Lockdown can be a time to re-acquaint and make new contacts.

I don’t have the time!  We do have now:-) Here are two musical contributions from an old friend, Steve Foster of Robin Hood’s Bay (known as the Singing Vicar) and Phil Smith of Sleights who is a new contact for Graham!

Both guys responded to a call for music for the Shed Happens Frome Radio broadcast over the internet to Shedders (or anyone) [Wednesdays 10am – noon]

Here is Steve’s Story behind a piece he wrote in 2009 about the Coast to Coast Walk.

Here you go me signing Doing the Coast to Coast which I wrote in September 2009 for a sponsored Coast  to Coast walk organised by the Countryside Charity CPRE.
The CPRE had contacted Jim Foster who was the editor of Bayfair Magazine and ran the Folk Club to tell him about the walk and that the walkers were being set off from St Bees Head by a Brass band. They asked if Jim could organise something similar at Robin Hood’s Bay.
Well we don’t have a Brass Band but Jim contacted me as I sing a bit and play the Banjo (which is almost as loud as a brass band!)
I agreed and decided that I should write a song about Alfred Wainwrights’ Coast to Coast walk.
I had already been planning this and although I’d never done the walk I knew a few folks who had and I had read some books on the subject so the research was in place but the song not written.  The walk was due to finish later that week so it was a rushed job but by the time arrived for the walk to finish the song and tune was sorted.
I was contacted by a member of CPRE and given the estimated time of arrival and was outside Wainwright’s Bar, the bottom bar of the Bay Hotel, in good time and the young lady met me and said that they were about ten minutes away.  I got set uo with banjo and a copy of the words and waited..  “Here they come” the young lady said and I looked up New Road, expecting to see a great crowd of walkers but all I could see were three elderly walkers slowly coming down into the Dock.  I asked the young lady if they were the vanguard and she replied “No that’s it, there were four but one dropped out.”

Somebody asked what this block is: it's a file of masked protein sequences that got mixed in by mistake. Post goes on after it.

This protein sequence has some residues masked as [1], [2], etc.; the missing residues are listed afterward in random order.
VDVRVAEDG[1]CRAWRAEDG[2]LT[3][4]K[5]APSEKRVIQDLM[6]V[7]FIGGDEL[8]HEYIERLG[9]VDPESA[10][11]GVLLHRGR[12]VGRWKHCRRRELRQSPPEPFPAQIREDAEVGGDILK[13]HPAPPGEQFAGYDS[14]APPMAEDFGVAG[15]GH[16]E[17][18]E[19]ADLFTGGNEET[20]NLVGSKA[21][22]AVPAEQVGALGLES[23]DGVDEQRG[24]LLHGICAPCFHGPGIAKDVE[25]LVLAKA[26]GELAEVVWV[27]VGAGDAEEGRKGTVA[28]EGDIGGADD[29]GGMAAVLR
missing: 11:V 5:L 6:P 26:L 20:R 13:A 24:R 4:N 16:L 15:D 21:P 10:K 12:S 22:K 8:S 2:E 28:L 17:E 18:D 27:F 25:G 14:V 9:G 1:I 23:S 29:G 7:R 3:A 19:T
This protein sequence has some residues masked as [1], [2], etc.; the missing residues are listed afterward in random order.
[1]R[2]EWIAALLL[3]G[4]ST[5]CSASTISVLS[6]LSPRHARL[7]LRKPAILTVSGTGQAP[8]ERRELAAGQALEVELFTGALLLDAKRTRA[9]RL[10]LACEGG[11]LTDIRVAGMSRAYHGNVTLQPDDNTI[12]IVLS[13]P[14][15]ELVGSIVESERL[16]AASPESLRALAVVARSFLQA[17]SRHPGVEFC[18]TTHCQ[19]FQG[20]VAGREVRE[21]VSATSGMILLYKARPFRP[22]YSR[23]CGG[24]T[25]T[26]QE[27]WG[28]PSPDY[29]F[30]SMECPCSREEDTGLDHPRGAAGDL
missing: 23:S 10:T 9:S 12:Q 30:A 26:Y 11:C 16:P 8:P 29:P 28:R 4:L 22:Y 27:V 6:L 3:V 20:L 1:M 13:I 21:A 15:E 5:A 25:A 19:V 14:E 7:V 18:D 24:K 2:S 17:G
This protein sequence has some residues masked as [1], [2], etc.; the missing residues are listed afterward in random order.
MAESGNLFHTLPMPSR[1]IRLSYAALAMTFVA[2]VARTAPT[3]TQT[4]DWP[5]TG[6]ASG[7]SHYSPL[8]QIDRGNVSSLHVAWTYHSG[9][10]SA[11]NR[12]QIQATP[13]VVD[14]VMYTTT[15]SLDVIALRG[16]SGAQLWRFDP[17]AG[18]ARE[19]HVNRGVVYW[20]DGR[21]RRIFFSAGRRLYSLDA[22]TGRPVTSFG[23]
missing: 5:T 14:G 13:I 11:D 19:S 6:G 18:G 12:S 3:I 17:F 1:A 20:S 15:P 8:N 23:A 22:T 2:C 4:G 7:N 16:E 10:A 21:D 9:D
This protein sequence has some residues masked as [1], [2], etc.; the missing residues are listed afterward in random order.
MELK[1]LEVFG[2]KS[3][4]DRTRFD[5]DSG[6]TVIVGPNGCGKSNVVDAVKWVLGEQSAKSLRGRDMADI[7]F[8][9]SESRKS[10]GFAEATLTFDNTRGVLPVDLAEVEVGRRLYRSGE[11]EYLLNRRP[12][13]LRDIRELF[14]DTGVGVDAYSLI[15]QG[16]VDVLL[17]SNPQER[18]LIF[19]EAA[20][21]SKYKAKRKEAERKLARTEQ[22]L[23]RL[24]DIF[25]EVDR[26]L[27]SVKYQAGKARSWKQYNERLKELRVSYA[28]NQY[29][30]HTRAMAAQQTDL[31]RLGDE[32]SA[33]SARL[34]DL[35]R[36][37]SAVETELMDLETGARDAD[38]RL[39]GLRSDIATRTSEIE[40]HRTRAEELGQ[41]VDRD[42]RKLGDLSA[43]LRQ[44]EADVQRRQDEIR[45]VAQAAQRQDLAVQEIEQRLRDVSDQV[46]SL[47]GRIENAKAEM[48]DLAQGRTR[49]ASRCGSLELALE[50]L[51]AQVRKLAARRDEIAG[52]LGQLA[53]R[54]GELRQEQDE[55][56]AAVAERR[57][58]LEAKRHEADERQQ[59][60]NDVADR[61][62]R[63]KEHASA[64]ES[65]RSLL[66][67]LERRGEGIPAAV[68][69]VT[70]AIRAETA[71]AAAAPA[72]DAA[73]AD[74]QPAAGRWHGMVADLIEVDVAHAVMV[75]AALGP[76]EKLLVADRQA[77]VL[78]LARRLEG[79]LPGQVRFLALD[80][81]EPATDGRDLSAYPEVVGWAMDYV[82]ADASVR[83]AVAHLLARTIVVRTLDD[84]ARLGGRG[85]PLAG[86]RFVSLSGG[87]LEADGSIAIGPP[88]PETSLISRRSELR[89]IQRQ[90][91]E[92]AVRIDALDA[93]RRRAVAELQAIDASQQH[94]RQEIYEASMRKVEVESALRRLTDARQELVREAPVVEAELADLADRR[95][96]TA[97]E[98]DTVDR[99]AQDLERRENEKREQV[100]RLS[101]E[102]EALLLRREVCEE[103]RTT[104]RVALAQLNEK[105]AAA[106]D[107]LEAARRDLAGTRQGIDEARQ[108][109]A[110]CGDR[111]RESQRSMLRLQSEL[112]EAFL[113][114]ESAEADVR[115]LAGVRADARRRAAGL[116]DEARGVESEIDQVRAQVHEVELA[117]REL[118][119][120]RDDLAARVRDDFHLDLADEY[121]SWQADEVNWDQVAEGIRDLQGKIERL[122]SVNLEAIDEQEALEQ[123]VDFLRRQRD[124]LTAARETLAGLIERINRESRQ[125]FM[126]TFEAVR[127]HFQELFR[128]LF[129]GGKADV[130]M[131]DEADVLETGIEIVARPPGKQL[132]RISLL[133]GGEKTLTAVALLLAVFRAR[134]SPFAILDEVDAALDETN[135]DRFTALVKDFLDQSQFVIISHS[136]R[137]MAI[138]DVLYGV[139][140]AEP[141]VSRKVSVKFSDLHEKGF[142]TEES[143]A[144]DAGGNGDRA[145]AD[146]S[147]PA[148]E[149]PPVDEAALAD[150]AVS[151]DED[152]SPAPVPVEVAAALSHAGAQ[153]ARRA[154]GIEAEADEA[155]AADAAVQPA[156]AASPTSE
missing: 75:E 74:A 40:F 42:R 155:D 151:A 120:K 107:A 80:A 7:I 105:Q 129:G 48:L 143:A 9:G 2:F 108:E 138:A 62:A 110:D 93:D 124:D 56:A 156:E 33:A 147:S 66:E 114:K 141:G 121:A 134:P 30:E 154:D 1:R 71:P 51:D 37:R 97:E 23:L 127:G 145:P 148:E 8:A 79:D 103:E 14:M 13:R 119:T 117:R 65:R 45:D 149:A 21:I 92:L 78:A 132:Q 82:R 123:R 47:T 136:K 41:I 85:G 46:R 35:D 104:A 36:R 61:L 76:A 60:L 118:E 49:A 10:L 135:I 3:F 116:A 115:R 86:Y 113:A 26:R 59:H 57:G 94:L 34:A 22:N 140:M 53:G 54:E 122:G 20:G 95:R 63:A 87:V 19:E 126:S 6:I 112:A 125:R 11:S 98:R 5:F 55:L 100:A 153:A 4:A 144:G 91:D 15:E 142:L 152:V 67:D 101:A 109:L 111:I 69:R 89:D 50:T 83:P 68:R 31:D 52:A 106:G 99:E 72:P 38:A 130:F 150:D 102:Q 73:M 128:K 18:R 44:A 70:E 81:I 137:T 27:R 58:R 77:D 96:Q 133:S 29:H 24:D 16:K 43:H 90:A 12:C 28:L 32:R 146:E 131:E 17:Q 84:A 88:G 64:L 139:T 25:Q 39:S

Undaunted I started singing and playing but the three chaps didn’t seem that interested, all they wanted was a pint and to chuck the pebbles that they’d picked up at St Bee’s Head into Robin Hood’s Bay.
Eventually one of them did have a word with me so I told him I was the Bay equivalent of St Bees’ Brass Band.
He looked at me somewhat perplexed “Brass Band, no lad it were just one chap playing the trumpet!”
Anyway the song always goes down well in Bay Folk Club on Friday nights at Ye Dolphin were often there are Coast to Coaster’s celebrating their 192-mile trek across the North of England.
I accompanied this recording with a Banjo I made last year in my workshop to an experimental design made using 30 segments of ash and 3 paduak rings built to make up the banjo body, the neck is a traditional laminate form using a laminated block of sycamore with paduak and a paduak fingerboard.
Hope this fits the bill.

Doing the Coast to Coast


Let’s go down to Wainright’s Bar
Share a meal and a welcome jar
To celebrate that we’ve come so far
Doing the Coast to Coast

One hundred and ninety four  miles they say
From St Bee’s Head to Robin Hood’s Bay
Carrying a pebble all the way
Doing the Coast to Coast

When Alfred Wainwright was a lad
You know that he lived with a drunken Dad